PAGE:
TINI_illustrationTip stability results in tight dispersion. A consistent loss of stiffness makes this profile easy to load and many find it adds dramatic distance to their drives. The KuroKage Proto TINI is only available in 5 models ranging from 60S to 70XX. The Bassara Phoenix completes the range, starting with a  30 gram L flex and ascending to a 59 gram TS flex.


The radial consistency is excellent, averaging 99.4% with a 0.3% standard deviation. If we look for similar designs in iron shafts, the KBS Tour is the closest bend profile design. Both have a consistent loss of stiffness from butt to tip, Near the tip, the stiffness increases to stablize the head during impact. With such designs, tipping will actually remove some of the tip stiffness. With the Bassara Phoenix, if you want more stiffness, get a heavier, stiffer shaft. Tipping is not recommended for this shaft. Alignment of the Phoenix is not necessary nor will it be beneficial. The radial consistency of the Phoenix makes it excellent for rotating hosels.
Bassaras_EiGjA comparison of the current Bassara UltraLight models shows the Phoenix and the Wyvern to be quite similar. The Phoenix profile indicates a little more launch. The Phoenix is modeled after the ilima profile. In fitting after fitting, I put more ilima’s into fairways metals than all other shafts combined. The 53TS Bassara Phoenix is a great shaft if you are looking to build an ultralight fairway.

True Temper Project X PXV 39 Golf Shaft Review

True Temper Project X PXV 39 Driver Shaft

By Russ Ryden, A Golf Digest America’s 100 Best Clubfitter
Fit2Score, Dallas Fort Worth, Texas

TTPX PXv39 ImageI have seen fair number of driver shafts with labels implying light weights, but I have only seen one shaft that was labeled with a number that actually was the weight of the raw 46″ shaft. The True Temper Project X PXv 39 is correctly labeled. The raw shaft is 39 grams. It is like holding a feather in your hands. When I start measuring a shaft I usually start with the EI profiles. With the Project X PXv 39 I started with radial quality. Surely a shaft this light was likely to have a low number. The number was shocking, the review samples were close to perfect. If you are going to make a shaft with walls as thin as they are on the PXv 39, they need to be perfect. This is a 39 gram shaft that can be oriented in any direction in a rotating hosel. It is the light weight version of the Project X PXv family of shafts.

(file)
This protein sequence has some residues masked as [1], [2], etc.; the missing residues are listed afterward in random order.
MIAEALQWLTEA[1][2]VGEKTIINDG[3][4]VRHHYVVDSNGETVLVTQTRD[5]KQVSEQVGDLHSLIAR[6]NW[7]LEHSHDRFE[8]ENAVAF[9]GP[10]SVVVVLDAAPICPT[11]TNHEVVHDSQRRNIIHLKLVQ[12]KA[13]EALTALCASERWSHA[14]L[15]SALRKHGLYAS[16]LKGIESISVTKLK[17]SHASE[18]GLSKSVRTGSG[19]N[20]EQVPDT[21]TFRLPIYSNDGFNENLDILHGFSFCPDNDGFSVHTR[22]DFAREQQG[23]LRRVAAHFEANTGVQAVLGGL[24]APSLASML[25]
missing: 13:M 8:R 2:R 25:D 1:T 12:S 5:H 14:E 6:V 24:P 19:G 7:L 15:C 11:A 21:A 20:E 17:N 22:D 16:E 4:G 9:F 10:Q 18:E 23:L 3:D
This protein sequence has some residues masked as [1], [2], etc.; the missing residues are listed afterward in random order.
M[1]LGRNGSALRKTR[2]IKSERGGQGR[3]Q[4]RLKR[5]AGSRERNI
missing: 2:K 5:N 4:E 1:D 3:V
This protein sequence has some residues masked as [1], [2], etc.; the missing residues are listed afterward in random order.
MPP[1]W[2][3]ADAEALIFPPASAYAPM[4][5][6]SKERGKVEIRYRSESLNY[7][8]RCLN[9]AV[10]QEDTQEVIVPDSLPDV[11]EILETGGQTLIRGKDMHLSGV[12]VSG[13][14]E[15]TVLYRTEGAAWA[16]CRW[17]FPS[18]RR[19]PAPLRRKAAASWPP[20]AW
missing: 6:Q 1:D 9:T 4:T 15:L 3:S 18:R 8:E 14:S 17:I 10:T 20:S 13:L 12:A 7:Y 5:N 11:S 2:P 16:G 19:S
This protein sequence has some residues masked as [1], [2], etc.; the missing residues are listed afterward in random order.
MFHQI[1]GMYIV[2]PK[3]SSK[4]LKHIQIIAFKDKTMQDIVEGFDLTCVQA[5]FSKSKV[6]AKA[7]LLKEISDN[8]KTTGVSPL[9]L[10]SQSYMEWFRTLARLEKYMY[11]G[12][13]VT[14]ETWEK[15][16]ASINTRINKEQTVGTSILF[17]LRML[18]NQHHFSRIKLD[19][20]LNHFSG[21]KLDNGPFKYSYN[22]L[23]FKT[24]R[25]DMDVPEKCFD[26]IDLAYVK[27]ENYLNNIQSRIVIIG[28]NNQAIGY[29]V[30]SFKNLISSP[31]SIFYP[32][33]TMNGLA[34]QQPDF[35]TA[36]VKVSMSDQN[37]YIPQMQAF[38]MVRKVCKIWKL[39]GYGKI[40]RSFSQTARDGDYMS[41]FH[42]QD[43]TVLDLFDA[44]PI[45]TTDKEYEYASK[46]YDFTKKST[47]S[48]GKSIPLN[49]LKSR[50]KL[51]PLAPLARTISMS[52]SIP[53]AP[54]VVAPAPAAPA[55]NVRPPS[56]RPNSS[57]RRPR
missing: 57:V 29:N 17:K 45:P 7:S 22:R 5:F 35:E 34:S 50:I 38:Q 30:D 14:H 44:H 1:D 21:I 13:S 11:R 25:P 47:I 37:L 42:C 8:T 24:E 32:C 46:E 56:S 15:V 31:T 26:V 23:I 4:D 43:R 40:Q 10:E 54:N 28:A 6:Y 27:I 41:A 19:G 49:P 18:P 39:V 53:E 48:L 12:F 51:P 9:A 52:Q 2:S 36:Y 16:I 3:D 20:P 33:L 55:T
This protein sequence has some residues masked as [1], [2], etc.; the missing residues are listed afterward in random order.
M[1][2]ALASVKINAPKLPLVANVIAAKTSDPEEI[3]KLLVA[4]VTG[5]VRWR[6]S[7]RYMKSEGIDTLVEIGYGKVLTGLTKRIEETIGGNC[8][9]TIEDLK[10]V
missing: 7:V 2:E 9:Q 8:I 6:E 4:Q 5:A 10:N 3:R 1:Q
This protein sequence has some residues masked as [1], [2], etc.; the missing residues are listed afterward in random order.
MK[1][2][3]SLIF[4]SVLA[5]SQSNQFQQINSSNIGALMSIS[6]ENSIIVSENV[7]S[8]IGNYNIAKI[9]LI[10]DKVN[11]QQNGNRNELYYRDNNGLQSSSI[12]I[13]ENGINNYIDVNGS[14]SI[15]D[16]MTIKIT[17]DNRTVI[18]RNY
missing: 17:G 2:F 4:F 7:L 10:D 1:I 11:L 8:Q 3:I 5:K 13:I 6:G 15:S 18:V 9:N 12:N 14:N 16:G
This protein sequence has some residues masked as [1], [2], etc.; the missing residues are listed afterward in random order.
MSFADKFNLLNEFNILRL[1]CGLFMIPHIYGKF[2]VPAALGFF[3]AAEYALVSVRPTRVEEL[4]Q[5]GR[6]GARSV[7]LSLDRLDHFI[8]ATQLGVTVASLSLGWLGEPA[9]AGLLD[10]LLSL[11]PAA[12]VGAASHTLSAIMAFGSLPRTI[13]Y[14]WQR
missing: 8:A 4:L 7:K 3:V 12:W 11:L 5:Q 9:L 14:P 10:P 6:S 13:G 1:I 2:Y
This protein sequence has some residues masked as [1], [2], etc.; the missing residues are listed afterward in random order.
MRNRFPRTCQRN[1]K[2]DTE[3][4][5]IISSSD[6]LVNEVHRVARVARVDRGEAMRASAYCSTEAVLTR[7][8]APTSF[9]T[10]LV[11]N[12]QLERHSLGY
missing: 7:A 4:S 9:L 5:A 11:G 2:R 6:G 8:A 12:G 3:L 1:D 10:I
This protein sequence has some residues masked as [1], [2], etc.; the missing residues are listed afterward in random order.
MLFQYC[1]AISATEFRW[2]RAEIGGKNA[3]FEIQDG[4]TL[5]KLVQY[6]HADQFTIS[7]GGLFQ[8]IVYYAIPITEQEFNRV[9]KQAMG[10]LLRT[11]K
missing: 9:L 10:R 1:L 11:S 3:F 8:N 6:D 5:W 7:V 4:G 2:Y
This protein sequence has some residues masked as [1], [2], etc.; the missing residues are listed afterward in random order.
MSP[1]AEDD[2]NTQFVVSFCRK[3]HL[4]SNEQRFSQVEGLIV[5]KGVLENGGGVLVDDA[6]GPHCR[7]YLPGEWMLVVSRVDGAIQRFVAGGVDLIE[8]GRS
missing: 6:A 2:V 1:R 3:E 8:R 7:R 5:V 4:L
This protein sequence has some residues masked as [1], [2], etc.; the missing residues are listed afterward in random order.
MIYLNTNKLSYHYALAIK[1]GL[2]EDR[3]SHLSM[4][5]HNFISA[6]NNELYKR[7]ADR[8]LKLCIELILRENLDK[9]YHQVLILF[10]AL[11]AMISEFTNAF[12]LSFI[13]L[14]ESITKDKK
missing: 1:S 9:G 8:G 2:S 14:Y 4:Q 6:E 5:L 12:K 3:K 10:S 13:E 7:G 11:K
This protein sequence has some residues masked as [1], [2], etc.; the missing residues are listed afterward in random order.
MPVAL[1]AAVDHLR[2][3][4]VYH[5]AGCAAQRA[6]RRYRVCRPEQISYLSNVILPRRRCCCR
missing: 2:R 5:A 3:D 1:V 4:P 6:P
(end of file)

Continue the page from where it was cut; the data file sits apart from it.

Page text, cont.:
While the torque numbers at first glance look high, they are as low as I see in shafts of this weight. I would not be putting this shaft in the hands of an aggressive high speed ball striker. However, at 6.4 to 7.0 pounds of butt stiffness, these are not wimpy shafts.

TTPX EIGjTb PXv39The bend profile is not uncommon for shafts in this weight range. I have had a lot of success fitting a similar profile in this weight range. The quick decline in stiffness in the high mid area, combined with a long stable tip section results in the launch needed in this weight range with good dispersion control. I am seeing this design in a number of high performance golf shafts.

TTPX PXv39 TipI have heard shaft designers discuss the weight of paint on ultralight driver shafts. There is no elegant glossy overcoat on the Project X PXv 39, every possible aspect of weight control went into this design. It is available only through True Temper Performance Fitting Centers. One look at the wall thickness of the tip and you will quickly realize this shaft should be installed by a competent club builder. High modulus carbon fiber are making designs possible that could not be considered a few years ago. The Project X PXv 39 is one such design.

Miyazaki B.Asha Golf Shaft Review